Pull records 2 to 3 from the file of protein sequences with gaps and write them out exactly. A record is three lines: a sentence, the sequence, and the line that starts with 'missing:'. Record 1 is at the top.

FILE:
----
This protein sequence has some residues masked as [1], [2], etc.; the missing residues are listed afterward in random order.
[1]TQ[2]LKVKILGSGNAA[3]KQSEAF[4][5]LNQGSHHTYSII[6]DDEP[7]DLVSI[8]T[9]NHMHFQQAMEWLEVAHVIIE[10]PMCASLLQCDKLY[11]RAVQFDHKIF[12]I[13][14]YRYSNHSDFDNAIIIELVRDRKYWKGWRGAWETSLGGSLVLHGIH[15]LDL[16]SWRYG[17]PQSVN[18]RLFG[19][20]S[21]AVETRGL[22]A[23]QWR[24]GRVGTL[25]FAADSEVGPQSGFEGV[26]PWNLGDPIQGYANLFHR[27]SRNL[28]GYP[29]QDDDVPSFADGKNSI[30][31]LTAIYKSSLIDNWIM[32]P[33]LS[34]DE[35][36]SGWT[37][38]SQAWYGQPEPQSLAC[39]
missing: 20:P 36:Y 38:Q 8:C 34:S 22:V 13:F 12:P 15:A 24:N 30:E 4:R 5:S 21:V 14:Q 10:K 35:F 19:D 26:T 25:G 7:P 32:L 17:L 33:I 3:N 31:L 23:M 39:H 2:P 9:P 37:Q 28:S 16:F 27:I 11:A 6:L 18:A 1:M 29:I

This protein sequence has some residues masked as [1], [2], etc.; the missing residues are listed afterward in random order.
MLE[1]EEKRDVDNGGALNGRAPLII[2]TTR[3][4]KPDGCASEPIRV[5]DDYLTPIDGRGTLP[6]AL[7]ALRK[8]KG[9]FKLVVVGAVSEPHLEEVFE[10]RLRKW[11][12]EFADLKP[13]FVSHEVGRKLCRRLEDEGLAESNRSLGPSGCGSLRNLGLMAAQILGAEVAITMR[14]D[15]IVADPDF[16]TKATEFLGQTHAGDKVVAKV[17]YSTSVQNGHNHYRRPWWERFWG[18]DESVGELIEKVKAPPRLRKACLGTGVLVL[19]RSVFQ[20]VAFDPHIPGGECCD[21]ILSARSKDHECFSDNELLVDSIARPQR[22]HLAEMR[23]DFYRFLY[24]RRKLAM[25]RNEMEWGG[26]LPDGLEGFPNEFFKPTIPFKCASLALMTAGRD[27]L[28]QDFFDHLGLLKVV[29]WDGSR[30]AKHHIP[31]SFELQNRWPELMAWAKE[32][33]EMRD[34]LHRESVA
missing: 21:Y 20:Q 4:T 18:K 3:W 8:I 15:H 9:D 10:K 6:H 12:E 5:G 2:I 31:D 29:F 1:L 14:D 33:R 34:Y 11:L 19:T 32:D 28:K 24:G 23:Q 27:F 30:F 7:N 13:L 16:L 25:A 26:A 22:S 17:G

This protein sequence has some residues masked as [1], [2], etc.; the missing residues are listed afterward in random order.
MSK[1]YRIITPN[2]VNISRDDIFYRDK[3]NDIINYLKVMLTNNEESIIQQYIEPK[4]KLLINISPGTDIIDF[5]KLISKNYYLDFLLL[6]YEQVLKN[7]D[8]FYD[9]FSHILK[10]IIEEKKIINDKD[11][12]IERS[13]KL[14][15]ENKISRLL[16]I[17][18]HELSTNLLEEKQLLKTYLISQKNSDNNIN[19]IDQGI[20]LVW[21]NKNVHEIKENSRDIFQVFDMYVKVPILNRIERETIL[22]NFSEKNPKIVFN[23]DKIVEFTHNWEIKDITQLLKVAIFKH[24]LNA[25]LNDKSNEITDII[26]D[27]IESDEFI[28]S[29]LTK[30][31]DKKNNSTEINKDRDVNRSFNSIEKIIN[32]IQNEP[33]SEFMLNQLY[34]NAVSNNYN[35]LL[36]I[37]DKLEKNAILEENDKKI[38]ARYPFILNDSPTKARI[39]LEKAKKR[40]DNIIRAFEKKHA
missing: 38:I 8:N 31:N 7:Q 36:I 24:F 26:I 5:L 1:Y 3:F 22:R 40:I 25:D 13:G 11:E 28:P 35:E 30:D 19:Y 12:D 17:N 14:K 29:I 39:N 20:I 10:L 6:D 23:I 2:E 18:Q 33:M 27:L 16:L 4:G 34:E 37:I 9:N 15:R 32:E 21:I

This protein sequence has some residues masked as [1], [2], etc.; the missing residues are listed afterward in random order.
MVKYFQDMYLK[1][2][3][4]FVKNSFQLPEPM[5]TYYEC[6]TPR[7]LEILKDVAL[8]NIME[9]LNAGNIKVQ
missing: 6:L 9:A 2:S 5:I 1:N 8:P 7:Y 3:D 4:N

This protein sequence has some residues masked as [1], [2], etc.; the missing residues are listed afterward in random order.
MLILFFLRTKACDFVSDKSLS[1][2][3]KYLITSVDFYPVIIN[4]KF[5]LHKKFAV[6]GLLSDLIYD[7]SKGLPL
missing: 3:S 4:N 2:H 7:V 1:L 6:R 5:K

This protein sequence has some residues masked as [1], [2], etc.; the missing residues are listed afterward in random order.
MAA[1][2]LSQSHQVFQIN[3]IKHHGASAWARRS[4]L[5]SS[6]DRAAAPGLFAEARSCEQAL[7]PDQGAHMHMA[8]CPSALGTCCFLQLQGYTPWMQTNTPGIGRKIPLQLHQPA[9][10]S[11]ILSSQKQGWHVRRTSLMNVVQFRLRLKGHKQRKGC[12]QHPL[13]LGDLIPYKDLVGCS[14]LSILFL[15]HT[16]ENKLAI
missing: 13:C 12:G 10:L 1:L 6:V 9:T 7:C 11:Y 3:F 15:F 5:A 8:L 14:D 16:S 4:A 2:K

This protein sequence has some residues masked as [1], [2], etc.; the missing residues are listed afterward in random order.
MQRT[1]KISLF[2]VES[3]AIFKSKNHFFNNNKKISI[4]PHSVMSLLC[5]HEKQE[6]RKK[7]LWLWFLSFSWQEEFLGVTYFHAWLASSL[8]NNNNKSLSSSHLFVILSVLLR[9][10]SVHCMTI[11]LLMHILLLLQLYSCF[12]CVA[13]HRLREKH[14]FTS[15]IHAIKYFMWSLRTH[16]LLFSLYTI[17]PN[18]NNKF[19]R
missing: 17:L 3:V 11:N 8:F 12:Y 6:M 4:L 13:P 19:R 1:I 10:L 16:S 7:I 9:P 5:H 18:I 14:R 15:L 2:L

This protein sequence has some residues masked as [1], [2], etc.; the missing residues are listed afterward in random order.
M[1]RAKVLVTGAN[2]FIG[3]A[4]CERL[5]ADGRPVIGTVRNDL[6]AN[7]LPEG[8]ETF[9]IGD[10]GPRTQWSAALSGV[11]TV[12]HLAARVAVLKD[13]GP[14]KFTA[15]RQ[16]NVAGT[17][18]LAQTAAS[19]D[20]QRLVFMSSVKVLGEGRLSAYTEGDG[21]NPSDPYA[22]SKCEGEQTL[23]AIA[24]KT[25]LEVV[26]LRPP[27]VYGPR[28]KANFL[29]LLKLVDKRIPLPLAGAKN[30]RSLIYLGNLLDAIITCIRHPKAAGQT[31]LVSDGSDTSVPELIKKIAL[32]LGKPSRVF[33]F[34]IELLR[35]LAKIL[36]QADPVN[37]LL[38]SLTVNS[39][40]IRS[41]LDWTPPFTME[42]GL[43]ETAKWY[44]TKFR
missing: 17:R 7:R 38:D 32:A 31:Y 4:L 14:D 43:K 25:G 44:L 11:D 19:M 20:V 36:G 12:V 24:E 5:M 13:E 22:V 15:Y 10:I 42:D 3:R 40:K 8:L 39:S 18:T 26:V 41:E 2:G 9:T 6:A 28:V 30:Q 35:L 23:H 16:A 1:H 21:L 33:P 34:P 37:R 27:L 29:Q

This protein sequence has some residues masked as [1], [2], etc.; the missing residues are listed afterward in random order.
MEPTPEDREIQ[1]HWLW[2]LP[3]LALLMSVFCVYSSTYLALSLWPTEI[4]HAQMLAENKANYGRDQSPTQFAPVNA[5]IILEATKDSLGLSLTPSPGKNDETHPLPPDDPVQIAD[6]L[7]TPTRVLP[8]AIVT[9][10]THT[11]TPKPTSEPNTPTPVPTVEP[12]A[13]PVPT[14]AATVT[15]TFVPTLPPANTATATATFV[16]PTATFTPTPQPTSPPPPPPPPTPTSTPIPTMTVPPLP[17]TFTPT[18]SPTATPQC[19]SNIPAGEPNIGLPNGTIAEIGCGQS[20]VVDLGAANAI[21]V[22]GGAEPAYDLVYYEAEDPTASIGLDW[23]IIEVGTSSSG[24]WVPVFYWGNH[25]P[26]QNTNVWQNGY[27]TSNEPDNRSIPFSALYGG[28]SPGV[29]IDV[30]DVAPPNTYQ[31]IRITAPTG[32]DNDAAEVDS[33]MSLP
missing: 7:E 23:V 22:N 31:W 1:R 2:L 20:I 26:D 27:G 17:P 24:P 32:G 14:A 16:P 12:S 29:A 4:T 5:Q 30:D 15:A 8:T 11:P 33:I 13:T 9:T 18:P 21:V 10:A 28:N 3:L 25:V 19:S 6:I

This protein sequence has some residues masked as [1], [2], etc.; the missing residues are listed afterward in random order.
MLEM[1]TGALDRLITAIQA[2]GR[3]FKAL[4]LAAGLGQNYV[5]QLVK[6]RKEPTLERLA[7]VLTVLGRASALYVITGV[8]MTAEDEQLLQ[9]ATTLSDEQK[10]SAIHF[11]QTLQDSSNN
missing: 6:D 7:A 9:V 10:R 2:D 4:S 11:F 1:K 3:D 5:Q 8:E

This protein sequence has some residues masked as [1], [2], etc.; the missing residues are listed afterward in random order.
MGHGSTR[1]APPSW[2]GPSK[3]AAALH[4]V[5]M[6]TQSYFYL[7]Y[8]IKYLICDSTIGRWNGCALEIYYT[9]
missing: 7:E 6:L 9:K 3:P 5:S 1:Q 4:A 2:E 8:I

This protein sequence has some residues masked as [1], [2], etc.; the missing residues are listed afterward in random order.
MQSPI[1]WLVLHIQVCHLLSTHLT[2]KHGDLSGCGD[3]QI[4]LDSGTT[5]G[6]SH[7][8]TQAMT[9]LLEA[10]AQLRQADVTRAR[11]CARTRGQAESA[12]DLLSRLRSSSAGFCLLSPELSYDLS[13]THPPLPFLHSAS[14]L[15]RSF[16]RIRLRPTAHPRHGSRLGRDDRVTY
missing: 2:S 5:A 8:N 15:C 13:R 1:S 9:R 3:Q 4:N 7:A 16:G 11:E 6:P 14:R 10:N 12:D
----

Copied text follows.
This protein sequence has some residues masked as [1], [2], etc.; the missing residues are listed afterward in random order.
MLE[1]EEKRDVDNGGALNGRAPLII[2]TTR[3][4]KPDGCASEPIRV[5]DDYLTPIDGRGTLP[6]AL[7]ALRK[8]KG[9]FKLVVVGAVSEPHLEEVFE[10]RLRKW[11][12]EFADLKP[13]FVSHEVGRKLCRRLEDEGLAESNRSLGPSGCGSLRNLGLMAAQILGAEVAITMR[14]D[15]IVADPDF[16]TKATEFLGQTHAGDKVVAKV[17]YSTSVQNGHNHYRRPWWERFWG[18]DESVGELIEKVKAPPRLRKACLGTGVLVL[19]RSVFQ[20]VAFDPHIPGGECCD[21]ILSARSKDHECFSDNELLVDSIARPQR[22]HLAEMR[23]DFYRFLY[24]RRKLAM[25]RNEMEWGG[26]LPDGLEGFPNEFFKPTIPFKCASLALMTAGRD[27]L[28]QDFFDHLGLLKVV[29]WDGSR[30]AKHHIP[31]SFELQNRWPELMAWAKE[32][33]EMRD[34]LHRESVA
missing: 21:Y 20:Q 4:T 18:K 3:W 8:I 15:H 9:D 10:K 6:H 12:E 5:G 2:I 31:D 29:F 1:L 14:D 33:R 34:Y 11:L 19:T 32:D 28:K 24:G 23:Q 27:F 30:F 7:N 13:L 16:L 25:A 26:A 22:S 17:G

This protein sequence has some residues masked as [1], [2], etc.; the missing residues are listed afterward in random order.
MSK[1]YRIITPN[2]VNISRDDIFYRDK[3]NDIINYLKVMLTNNEESIIQQYIEPK[4]KLLINISPGTDIIDF[5]KLISKNYYLDFLLL[6]YEQVLKN[7]D[8]FYD[9]FSHILK[10]IIEEKKIINDKD[11][12]IERS[13]KL[14][15]ENKISRLL[16]I[17][18]HELSTNLLEEKQLLKTYLISQKNSDNNIN[19]IDQGI[20]LVW[21]NKNVHEIKENSRDIFQVFDMYVKVPILNRIERETIL[22]NFSEKNPKIVFN[23]DKIVEFTHNWEIKDITQLLKVAIFKH[24]LNA[25]LNDKSNEITDII[26]D[27]IESDEFI[28]S[29]LTK[30][31]DKKNNSTEINKDRDVNRSFNSIEKIIN[32]IQNEP[33]SEFMLNQLY[34]NAVSNNYN[35]LL[36]I[37]DKLEKNAILEENDKKI[38]ARYPFILNDSPTKARI[39]LEKAKKR[40]DNIIRAFEKKHA
missing: 38:I 8:N 31:N 7:Q 36:I 24:F 26:I 5:L 1:Y 3:F 22:R 40:I 25:D 13:G 11:E 28:P 35:E 30:D 19:Y 12:D 17:N 14:K 29:I 39:N 20:I 10:L 6:D 23:I 2:E 18:Q 33:M 27:L 16:L 4:G 34:E 37:I 9:N 15:R 32:E 21:I